Book Review – Mismatch: How Inclusion Shapes Design

Author: Kat Holmes (The MIT Press, 2017)

The idea of universal design is powerful and (hopefully) prevalent in everything designers do. As I read Kat Holmes’ Mismatch: How Inclusion Shapes Design, however, I realized that too often designers rely on generalizations across many dimensions of design-thinking, ultimately resulting in sterilized solutions befitting of both everyone and no one. Mismatch is a short look at ways that people feel excluded through design.

Holmes opens the book focusing on in-group/out-group mentalities, arguing that inclusivity is possible through inclusive design processes. She follows a “Who, What, Why, When, How” model that serves her thesis well.

Mismatch pleasantly meanders around all types of design—from architecture to product design— using anecdotes and interviews alongside research to support Holmes’ perspective. As I moved through the book, I was initially inspired and energized by the stories I read—like one of a gamer/UX designer in a wheelchair who uses his voice to engage the world, who was struggling to use the controllers designed for able-bodied people and who triumphed over these challenges through smart design.

With this in mind, Holmes speaks well to what she calls “the spectrum of permanent, temporary, and situational mismatches that people experience based on their abilities and disabilities.” Thus, while one may design something for someone who has one arm (permanent), he/she should also consider the person with a broken arm (temporary) or with a baby in their arms (situational).

This was one of the most powerful aspects of the book for me as a designer as, too frequently, designers create areas that “work for everyone.” If there are special considerations, they are often planned for based on regulations such as building codes (i.e. for accessibility). Too rarely are aspects of daily life thought of comprehensively across different experiences. So, design considerations around how someone with hand mobility issues would open a door can, and should, extend to consider others who cannot use both their hands for different reasons, such as carrying children.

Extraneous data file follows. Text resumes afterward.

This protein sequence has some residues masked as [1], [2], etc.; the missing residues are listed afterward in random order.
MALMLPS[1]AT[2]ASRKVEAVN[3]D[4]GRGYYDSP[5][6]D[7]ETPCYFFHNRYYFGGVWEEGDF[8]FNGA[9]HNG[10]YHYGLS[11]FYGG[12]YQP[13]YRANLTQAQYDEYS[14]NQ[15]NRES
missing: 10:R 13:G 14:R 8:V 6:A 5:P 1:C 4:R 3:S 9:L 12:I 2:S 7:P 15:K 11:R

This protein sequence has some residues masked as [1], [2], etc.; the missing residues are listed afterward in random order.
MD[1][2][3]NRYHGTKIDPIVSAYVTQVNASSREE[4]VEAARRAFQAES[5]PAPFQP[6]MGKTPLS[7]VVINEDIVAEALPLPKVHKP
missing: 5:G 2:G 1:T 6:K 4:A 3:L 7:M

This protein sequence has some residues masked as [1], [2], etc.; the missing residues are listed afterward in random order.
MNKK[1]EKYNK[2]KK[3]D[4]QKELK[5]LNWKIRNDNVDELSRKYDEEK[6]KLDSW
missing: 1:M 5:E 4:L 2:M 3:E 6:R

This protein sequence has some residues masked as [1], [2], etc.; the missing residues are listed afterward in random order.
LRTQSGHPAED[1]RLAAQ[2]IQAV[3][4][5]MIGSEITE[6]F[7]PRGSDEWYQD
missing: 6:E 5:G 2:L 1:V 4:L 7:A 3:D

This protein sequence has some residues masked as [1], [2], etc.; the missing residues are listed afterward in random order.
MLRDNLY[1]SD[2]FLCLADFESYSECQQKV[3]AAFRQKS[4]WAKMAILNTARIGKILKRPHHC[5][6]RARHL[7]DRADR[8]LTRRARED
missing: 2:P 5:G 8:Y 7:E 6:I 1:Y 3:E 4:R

Where some readers—design practitioners, in particular—may take issue, however, is in the We Are All Designers section of the 4th Chapter where Holmes states:

The traditional design professionals are rapidly changing, especially in areas of technology where the required skills change so quickly that many universities are struggling to maintain a relevant curriculum. Much of today’s design work isn’t limited to people with the word “design” in their professional titles.

Those in the field understand the challenge behind this statement. The design disciplines have legislating bodies fighting for practice acts, and intensive schooling and aptitude testing to ensure that all practitioners are meeting a high standard for industry practice. As such, her call to open the doors towards more design inclusivity in this way requires critical reflection on ensuring not to undermine the important structures currently in place that serve to ensure high-quality work.

I, personally, believe that everyone is capable of design-thinking, but the ability to apply that knowledge properly and safely is through proper education and practice. We should strive for more inclusivity by attracting people with a greater diversity of backgrounds and experience into those educational and practice channels that have safety, healthy environmental design in mind—especially in areas like Architecture, Urban Planning, Interiors, and Landscape Architecture as these areas have a rich bodies of knowledge and traditions.

Overall, Mismatch: How Inclusion Shapes Design was an enjoyable read, and truly a call to arms for designers to look past the norm. Designers have effectively left certain people out of the design conversation, and we need to bring them back into the fold. But we must do so safely, and with proper oversight.

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For more information on Mismatch: How Inclusion Shapes Design, visit the MIT Press website.

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Jeremy Senko is happily lost in the world of theoretical architecture and design. He is forever a student at heart, consistently reading, experiencing and learning about the world he inhabits. More specifically, he recently completed his Bachelor of Interior Design at Kwantlen Polytechnic University, where he pushed the limits (and the patience) of his professors.